Tag Archives: LIam Neeson

Is Liam Neeson Really A Racist?

In the heat of moment, we all say and do something that we end up regretting.

Earlier today, actor Liam Neeson admitted that a few years ago, he considered attacking an African-American male in revenge for the rape of a friend.

In response to the admission, the outrage is palpable and expected.

Is racism wrong? Absolutely. I don’t know him personally, but it sounds like it was an emotional, knee jerk reaction that under normal circumstances might not have happened. I am not African-American, so I cannot and will not tell someone who is how to react in this situation. From my perspective, he sounds contrite and remorseful. While his apology may not make up 100% for what the actions he was thinking of undertaking, it goes a long way in showing that he is changed man. For that, it is enough for me.

 

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Widows Movie Review

The heist movie genre can be boiled down to two specific words: guns and cars. I’m not usually a fan of this genre, but sometimes a movie that falls within this genre surprises me.

In the new movie, Widows, Veronica (Viola Davis) lives an idyllic live with her husband, Harry (Liam Neeson) in Chicago. Their marriage is picture perfect. That perfection is about to be revealed as a mirage. Harry earns his living via less than lawful means and is killed in the process. The man who Harry stole from, Jamal Manning (Brian Tyree Henry), not only wants his money back, but is also trying to go legit at the same time. Jamal’s brother and go to henchman, Jatemme (Daniel Kaluuya) is more than willing to help his brother get his money back.

Veronica soon learns of her late husband’s illicit activities and turns to the women whose husbands were killed with Harry to get Jamal his money back. Linda (Michelle Rodriguez), Alice (Elizabeth Debicki) and Belle (Cynthia Erivo) are at first reluctant to join Veronica, but they change their mind. At the same time, there is a local election going on. Jack Mulligan (Colin Farrell) is career politician whose father, Tom Mulligan (Robert Duvall) was also a career politician. With the election coming up and the plans for the heist underway, what truths will be revealed?

This movie is brilliant. It’s much more than the standard heist film, at least from my perspective. The movie talks about complicated issues such as class, money, politics in such a way that it does not feel like a lecture. I also loved that the four female leads were not the typical wife/girlfriend/love interest of the male characters that are usually seen in this genre of film. They were strong, capable and completely willing to do what needed to be done to ensure their success.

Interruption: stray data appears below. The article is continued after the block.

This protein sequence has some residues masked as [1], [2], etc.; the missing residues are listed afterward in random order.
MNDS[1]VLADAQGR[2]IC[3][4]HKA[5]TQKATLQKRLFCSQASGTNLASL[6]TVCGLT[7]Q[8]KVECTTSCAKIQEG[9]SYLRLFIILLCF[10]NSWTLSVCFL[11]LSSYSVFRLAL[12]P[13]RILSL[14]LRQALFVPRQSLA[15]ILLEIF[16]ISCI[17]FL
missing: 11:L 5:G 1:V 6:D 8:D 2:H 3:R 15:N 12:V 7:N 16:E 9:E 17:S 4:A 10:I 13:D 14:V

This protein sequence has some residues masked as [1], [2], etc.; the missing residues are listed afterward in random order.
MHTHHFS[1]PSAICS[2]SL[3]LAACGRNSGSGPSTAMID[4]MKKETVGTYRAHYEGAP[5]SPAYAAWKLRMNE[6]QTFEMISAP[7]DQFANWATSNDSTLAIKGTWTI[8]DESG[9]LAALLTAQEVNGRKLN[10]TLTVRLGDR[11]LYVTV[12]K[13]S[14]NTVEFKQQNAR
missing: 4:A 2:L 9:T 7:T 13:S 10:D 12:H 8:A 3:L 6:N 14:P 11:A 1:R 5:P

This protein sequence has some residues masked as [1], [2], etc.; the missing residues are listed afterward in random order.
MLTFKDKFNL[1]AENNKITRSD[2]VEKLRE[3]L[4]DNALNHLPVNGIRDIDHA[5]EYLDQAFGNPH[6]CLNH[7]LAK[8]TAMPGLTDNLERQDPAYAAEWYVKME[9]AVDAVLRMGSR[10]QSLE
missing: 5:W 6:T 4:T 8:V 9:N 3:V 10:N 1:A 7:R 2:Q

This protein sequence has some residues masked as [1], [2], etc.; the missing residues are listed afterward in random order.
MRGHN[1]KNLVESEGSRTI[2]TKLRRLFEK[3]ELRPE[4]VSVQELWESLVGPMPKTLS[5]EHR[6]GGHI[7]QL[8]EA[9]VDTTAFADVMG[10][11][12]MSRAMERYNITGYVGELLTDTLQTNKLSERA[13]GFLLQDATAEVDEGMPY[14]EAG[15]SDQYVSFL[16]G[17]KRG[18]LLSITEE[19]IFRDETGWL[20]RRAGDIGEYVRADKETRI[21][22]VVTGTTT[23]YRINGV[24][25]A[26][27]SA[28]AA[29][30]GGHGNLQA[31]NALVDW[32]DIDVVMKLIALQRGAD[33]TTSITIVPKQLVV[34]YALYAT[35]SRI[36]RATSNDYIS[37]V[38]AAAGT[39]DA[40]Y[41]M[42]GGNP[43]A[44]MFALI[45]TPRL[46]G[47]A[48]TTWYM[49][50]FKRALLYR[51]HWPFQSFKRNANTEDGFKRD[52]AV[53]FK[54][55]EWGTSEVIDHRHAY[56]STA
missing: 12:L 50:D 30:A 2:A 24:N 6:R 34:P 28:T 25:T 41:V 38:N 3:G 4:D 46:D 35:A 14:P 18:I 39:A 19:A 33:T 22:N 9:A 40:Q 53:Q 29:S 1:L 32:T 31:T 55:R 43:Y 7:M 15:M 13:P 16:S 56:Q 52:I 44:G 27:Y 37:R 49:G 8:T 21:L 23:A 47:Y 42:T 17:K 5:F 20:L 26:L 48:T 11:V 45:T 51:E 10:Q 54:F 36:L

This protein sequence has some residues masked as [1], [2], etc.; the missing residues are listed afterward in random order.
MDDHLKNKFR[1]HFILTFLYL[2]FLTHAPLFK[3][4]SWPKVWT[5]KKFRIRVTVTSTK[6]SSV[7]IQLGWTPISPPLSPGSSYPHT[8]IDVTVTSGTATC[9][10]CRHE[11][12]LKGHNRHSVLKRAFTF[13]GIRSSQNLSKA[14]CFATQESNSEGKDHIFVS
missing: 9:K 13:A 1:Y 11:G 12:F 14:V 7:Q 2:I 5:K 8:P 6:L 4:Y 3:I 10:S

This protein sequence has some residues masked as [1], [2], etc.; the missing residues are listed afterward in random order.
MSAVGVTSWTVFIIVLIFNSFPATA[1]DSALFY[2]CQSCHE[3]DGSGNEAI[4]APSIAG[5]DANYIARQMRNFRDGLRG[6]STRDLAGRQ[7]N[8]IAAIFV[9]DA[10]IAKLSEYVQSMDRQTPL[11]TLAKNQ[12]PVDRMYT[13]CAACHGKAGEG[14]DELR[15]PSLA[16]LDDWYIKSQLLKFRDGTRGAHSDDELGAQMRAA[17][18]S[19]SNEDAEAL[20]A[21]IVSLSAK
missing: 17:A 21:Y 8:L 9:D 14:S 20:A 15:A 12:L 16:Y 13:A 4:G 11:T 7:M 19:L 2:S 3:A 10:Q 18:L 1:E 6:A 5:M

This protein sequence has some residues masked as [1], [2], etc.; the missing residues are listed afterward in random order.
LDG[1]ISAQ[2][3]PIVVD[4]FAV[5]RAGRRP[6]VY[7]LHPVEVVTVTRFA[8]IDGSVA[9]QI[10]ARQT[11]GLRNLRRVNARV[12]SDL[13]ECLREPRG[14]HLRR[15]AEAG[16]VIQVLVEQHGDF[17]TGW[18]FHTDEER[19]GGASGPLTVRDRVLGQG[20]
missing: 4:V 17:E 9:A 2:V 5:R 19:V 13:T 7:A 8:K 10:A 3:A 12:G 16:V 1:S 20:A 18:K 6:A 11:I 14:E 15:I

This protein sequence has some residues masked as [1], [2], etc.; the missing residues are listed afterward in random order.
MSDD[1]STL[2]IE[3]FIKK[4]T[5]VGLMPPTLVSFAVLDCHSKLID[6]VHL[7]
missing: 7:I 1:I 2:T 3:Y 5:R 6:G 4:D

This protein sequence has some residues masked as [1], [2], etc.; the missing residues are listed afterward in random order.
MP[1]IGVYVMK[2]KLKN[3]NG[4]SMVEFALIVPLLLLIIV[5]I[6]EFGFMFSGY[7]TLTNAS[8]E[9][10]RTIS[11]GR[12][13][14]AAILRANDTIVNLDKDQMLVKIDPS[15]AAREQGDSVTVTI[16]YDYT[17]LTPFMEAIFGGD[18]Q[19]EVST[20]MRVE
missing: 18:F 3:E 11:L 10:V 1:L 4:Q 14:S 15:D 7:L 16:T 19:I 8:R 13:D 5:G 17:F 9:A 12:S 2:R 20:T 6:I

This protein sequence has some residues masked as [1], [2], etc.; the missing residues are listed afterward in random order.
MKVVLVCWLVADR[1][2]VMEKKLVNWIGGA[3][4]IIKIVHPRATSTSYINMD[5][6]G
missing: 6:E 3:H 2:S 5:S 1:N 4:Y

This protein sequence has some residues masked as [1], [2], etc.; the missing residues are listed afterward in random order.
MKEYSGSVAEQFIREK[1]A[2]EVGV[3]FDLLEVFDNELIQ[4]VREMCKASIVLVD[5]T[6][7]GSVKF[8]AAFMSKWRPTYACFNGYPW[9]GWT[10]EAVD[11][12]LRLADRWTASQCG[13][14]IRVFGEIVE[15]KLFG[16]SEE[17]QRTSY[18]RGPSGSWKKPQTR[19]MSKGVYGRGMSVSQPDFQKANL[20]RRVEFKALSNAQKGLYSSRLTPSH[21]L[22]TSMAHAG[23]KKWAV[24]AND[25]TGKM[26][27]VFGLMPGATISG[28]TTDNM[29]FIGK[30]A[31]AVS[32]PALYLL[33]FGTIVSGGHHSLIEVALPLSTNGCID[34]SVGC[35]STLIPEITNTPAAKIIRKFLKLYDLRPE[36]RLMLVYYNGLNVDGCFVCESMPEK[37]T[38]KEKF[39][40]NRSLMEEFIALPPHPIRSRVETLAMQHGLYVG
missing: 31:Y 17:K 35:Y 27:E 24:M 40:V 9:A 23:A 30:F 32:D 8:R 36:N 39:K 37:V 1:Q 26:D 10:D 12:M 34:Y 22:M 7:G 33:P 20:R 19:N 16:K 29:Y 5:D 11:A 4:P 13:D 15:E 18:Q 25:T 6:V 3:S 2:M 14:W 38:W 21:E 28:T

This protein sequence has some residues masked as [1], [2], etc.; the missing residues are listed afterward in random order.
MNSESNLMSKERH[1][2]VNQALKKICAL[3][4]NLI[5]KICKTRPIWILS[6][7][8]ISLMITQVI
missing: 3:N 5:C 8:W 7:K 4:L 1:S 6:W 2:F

I recommend it.

Widows is presently in theaters. 

 

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Thoughts On The 25th Anniversary Of Schindler’s List

Oskar Schindler was a complicated man. He was a German industrialist and a member of the Nazi party. He was not exactly loyal to his wife. But he was also responsible for saving the lives of 1200 Jewish prisoners during The Holocaust.

This year, the film based on his life during the war, Schindler’s List, turns 25.

If there ever was a Holocaust film, Schindler’s List is that film. Liam Neeson played the title role. Directed by Steven Spielberg, the supporting cast includes Ben Kingsley and Ralph Fiennes. Filmed in stark black and white for 99% of the film, the movie pulls no punches. It forces the audience to keep their eyes on the screen and screams out that this is what hate and prejudice leads to.

This film is hard to watch, but it is hard to watch for a reason. It is still relevant 25 years later not only because hatred, prejudice and genocide are still happening, but also because there are some who continue to deny that The Holocaust is anything but historical fact.

May this film live on for eternity, as a reminder of what human beings can do to each other and why we must find a way to accept one another, even if one is different.

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Throwback Thursday-Horror Double Feature-The Haunting (1999) and The Fog (2005)

The basic gist of a horror is to scare the audience. Unfortunately, some horror movies fail at this basic task.

In the 1999 movie, The Haunting, Dr. David Marrow (Liam Neeson) and Theo (Catherine Zeta-Jones) are part of a team whose job it is investigate the rumors of a haunted house through a sleep study. What starts out as a sleep study becomes more than they bargained for.

Six years later in 2005, The Fog hit theaters. On a small island off the coast of Oregon, a fog full of spirits has enveloped the island. Starring Tom Welling and Maggie Grace, the residents must learn of the island’s dark past and find a way to stop the fog and the spirits that dwell within it.

The problem with both of these movies is that neither holds up to the premise or the chills promised by the trailers.

Do I recommend them? Not really.

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Thoughts On The 14th Anniversary Of The Release Of Love Actually